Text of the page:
• Pregnant women with significant heart disease

If you are in one of these groups, you will probably have a hospital specialist (the exception being a few patients with severe COPD). You are advised to ‘socially shield’. This means

  • Stay at home at all times and avoid any facetoface contact
  • Minimise any nonessential contact with others in the household. This means families should not visit except for essential care (washing, feeding, dressing)
  • Do not go out shopping, for leisure or for work
  • Essential visits from health professionals may continue, but these people must stay away if they have any symptoms of COVID19, and anyone entering your home should wash their hands thoroughly on arrival
  • Ensure care providers are told that you is in the extremely vulnerable group and are ‘shielding’ so they can apply additional precautions
  • Think now about who could help if your main carer was unwell/unable to come
  • When deliveries are made to the home, these should be left on the doorstep
  • Keeping in touch with friends / family / work on the phone / internet / social media, rather than face to face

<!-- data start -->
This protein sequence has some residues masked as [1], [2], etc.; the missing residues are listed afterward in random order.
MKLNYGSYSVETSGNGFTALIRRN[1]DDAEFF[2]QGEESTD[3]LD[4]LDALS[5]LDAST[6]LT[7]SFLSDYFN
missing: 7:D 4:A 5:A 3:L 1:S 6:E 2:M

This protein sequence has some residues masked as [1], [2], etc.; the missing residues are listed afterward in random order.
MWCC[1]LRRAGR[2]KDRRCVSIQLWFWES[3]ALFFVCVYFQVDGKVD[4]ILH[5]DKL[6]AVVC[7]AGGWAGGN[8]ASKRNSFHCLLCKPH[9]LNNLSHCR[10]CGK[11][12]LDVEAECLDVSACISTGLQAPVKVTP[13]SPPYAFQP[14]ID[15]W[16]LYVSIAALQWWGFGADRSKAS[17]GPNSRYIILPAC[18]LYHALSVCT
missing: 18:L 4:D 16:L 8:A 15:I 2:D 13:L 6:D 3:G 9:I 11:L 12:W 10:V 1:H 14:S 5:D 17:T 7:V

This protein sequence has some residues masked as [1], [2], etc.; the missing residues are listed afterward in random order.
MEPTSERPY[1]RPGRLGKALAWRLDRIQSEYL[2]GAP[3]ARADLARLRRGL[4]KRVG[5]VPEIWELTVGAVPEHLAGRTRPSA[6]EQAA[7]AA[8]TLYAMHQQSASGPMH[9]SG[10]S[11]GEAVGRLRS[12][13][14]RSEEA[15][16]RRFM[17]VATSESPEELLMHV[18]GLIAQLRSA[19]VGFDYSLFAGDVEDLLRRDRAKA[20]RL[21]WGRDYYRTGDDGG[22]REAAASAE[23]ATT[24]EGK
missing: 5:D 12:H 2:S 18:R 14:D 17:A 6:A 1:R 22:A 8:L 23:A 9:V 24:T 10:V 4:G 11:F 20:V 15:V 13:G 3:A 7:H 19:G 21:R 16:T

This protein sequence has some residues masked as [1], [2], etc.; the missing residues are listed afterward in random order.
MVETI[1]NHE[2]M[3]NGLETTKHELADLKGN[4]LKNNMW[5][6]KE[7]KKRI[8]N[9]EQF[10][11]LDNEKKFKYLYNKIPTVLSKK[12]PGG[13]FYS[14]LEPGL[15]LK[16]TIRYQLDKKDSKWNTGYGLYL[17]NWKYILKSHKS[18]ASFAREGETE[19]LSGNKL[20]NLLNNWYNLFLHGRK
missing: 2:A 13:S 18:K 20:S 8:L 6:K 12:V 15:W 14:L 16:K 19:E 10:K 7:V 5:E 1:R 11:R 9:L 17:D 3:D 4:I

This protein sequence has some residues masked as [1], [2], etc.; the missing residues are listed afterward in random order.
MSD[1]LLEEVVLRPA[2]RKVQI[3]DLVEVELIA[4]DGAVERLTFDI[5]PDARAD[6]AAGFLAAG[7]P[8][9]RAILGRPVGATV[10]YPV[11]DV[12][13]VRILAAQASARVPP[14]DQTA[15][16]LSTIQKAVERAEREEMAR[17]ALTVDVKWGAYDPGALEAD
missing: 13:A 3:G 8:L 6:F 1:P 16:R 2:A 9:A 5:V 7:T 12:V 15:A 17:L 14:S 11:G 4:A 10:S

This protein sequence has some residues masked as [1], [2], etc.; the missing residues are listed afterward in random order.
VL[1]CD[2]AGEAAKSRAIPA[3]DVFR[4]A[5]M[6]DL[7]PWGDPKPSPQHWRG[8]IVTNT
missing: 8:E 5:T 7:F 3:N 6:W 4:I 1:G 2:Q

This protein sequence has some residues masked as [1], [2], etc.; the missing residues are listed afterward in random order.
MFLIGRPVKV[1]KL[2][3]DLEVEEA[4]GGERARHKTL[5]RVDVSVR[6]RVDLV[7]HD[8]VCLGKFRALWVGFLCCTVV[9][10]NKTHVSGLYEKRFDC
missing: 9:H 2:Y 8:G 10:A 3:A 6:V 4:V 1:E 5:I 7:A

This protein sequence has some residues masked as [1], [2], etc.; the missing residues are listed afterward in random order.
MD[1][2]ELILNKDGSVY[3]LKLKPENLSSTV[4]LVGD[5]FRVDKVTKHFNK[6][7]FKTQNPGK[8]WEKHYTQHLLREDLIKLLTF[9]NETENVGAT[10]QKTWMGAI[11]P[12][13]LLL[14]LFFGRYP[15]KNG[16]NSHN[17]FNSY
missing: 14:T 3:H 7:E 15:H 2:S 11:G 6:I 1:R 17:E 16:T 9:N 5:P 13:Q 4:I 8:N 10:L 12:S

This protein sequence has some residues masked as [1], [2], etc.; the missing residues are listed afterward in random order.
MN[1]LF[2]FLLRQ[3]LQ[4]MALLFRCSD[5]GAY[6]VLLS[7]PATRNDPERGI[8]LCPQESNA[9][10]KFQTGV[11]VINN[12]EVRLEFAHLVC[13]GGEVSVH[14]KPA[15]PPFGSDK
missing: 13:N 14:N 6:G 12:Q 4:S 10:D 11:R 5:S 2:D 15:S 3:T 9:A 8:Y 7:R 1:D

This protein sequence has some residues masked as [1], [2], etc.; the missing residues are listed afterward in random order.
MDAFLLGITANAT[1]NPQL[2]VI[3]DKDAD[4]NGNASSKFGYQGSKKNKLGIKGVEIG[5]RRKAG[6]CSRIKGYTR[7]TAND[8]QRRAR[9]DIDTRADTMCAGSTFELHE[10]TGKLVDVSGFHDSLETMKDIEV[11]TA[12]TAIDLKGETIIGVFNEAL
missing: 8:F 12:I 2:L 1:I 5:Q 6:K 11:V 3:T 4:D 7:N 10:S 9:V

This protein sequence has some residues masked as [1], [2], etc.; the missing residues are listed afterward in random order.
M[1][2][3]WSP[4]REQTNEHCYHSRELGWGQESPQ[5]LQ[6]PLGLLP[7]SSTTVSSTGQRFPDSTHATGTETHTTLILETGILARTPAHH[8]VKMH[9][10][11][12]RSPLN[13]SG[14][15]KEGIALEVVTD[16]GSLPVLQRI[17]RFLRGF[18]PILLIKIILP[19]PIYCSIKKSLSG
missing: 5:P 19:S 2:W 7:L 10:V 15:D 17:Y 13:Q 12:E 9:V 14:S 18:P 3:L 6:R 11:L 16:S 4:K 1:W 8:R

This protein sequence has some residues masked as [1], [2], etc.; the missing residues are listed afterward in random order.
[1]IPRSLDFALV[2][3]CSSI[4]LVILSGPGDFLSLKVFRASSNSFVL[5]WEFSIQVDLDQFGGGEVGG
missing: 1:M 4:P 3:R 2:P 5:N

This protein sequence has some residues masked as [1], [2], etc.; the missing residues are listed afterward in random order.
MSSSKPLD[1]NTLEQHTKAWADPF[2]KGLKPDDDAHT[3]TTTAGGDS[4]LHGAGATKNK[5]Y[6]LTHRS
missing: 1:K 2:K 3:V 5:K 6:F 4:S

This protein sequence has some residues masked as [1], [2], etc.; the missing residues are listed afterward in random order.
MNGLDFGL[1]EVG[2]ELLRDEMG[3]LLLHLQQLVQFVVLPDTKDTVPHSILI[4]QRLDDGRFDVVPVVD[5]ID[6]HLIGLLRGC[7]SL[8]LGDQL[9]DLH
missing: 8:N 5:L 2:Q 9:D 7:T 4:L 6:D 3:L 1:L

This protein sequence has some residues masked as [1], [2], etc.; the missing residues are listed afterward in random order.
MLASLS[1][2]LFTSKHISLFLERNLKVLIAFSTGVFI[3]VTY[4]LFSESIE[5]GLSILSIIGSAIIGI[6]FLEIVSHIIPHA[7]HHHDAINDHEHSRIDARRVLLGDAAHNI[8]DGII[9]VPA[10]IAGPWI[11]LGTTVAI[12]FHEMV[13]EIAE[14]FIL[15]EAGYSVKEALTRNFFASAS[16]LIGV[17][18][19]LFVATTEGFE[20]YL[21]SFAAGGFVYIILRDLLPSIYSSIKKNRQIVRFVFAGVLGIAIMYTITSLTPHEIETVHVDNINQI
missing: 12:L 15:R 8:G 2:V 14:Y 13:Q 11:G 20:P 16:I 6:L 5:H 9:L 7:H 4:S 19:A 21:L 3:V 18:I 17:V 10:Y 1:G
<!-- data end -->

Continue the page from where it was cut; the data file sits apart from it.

• Looking after your mental well-being (see Exercise within the home. You can go outside into a garden if it is a private space. If you sit on the doorstep, keep at least 2m from other household members / any neighbours
  • If you need to contact the GP / hospital, do so online or by phone. Arrange for medicines to be left on the doorstep.
  • Those living in the house do NOT need to follow this guidance, but should follow social distancing advice, even at home, and reduce contact outside the home. This means not sharing a bed, using separate towels and avoiding being in shared spaces at the same time as other people.

More detailed information is available here

If you believe you should have received a letter from NHS England but didn’t, and have further questions about your health care, please contact your specialist or GP.

Do not come to the Surgery unless you have a booked appointment or are collecting a prescription

Please cancel any appointment you do not intend to keep. Do not attend the Surgery with a temperature or new continuous cough.
Please telephone the Surgery with all other enquiries on 01790 728111.
The way we respond to requests for urgent care remains unchanged: our duty clinician(s) will deal with telephone requests for advice and care, and arrange a face to face consultation where appropriate.
The practice will continue to provide necessary routine care, but we need to slow the pace of infection, and anticipate our own staff will be off work in self-isolation. Appointments with doctors, nurses and healthcare assistants will be booked at our discretion, balancing individual need, the needs of your community, and the resources available to us. Some routine care will be unavoidably delayed.

We thank you in anticipation of you working with us in the weeks to come.